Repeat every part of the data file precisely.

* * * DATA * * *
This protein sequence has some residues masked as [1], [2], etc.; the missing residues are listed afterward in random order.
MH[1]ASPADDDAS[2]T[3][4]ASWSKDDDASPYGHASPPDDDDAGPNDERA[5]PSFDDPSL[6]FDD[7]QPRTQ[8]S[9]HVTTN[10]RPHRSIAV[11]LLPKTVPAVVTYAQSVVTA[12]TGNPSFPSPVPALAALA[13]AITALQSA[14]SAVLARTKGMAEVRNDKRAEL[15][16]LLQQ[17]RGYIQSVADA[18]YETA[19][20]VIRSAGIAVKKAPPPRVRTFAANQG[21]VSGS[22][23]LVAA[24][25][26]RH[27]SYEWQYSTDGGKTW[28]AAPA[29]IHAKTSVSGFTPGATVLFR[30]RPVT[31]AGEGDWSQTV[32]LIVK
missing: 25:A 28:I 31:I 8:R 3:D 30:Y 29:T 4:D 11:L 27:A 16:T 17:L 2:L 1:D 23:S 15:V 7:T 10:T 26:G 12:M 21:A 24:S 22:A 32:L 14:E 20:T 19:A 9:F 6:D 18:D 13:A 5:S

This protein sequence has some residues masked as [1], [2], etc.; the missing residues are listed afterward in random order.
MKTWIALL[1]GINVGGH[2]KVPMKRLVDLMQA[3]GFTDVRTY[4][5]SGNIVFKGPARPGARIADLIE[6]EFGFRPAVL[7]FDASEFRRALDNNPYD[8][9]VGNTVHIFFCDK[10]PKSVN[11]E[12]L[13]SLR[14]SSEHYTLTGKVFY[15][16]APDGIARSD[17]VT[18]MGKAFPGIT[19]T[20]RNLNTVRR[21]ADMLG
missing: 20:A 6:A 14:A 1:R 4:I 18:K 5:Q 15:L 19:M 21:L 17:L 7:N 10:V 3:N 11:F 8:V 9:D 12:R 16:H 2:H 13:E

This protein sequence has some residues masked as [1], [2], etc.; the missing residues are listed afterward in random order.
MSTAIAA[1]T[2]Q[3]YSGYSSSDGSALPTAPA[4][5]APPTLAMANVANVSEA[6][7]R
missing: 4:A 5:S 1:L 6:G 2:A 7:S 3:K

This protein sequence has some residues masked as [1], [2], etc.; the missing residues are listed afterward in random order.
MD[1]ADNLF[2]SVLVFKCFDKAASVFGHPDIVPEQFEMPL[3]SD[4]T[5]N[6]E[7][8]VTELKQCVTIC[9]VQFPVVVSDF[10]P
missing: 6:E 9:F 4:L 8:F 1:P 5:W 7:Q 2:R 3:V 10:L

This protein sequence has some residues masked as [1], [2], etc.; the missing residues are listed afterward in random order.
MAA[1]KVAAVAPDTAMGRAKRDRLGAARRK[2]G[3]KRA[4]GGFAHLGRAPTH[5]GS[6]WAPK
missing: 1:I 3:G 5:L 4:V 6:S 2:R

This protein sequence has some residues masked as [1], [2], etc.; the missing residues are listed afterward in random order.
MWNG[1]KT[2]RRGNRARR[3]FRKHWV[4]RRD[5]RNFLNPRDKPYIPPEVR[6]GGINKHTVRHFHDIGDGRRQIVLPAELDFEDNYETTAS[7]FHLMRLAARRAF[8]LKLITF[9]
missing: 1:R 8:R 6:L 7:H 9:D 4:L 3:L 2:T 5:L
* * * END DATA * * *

This protein sequence has some residues masked as [1], [2], etc.; the missing residues are listed afterward in random order.
MH[1]ASPADDDAS[2]T[3][4]ASWSKDDDASPYGHASPPDDDDAGPNDERA[5]PSFDDPSL[6]FDD[7]QPRTQ[8]S[9]HVTTN[10]RPHRSIAV[11]LLPKTVPAVVTYAQSVVTA[12]TGNPSFPSPVPALAALA[13]AITALQSA[14]SAVLARTKGMAEVRNDKRAEL[15][16]LLQQ[17]RGYIQSVADA[18]YETA[19][20]VIRSAGIAVKKAPPPRVRTFAANQG[21]VSGS[22][23]LVAA[24][25][26]RH[27]SYEWQYSTDGGKTW[28]AAPA[29]IHAKTSVSGFTPGATVLFR[30]RPVT[31]AGEGDWSQTV[32]LIVK
missing: 25:A 28:I 31:I 8:R 3:D 30:Y 29:T 4:D 11:L 27:A 16:T 17:L 2:L 1:D 23:S 15:V 7:T 10:T 26:G 12:M 21:A 24:S 22:A 32:L 14:E 20:T 19:A 9:F 6:D 18:D 13:A 5:S

This protein sequence has some residues masked as [1], [2], etc.; the missing residues are listed afterward in random order.
MKTWIALL[1]GINVGGH[2]KVPMKRLVDLMQA[3]GFTDVRTY[4][5]SGNIVFKGPARPGARIADLIE[6]EFGFRPAVL[7]FDASEFRRALDNNPYD[8][9]VGNTVHIFFCDK[10]PKSVN[11]E[12]L[13]SLR[14]SSEHYTLTGKVFY[15][16]APDGIARSD[17]VT[18]MGKAFPGIT[19]T[20]RNLNTVRR[21]ADMLG
missing: 20:A 6:A 14:A 1:R 4:I 18:K 5:Q 15:L 19:M 21:L 17:L 7:N 10:V 3:N 11:F 8:V 9:D 12:R 16:H 2:H 13:E

This protein sequence has some residues masked as [1], [2], etc.; the missing residues are listed afterward in random order.
MSTAIAA[1]T[2]Q[3]YSGYSSSDGSALPTAPA[4][5]APPTLAMANVANVSEA[6][7]R
missing: 4:A 5:S 1:L 6:G 2:A 7:S 3:K

This protein sequence has some residues masked as [1], [2], etc.; the missing residues are listed afterward in random order.
MD[1]ADNLF[2]SVLVFKCFDKAASVFGHPDIVPEQFEMPL[3]SD[4]T[5]N[6]E[7][8]VTELKQCVTIC[9]VQFPVVVSDF[10]P
missing: 6:E 9:F 4:L 8:F 1:P 5:W 7:Q 2:R 3:V 10:L

This protein sequence has some residues masked as [1], [2], etc.; the missing residues are listed afterward in random order.
MAA[1]KVAAVAPDTAMGRAKRDRLGAARRK[2]G[3]KRA[4]GGFAHLGRAPTH[5]GS[6]WAPK
missing: 1:I 3:G 5:L 4:V 6:S 2:R

This protein sequence has some residues masked as [1], [2], etc.; the missing residues are listed afterward in random order.
MWNG[1]KT[2]RRGNRARR[3]FRKHWV[4]RRD[5]RNFLNPRDKPYIPPEVR[6]GGINKHTVRHFHDIGDGRRQIVLPAELDFEDNYETTAS[7]FHLMRLAARRAF[8]LKLITF[9]
missing: 1:R 8:R 6:L 7:H 9:D 4:L 3:L 2:T 5:L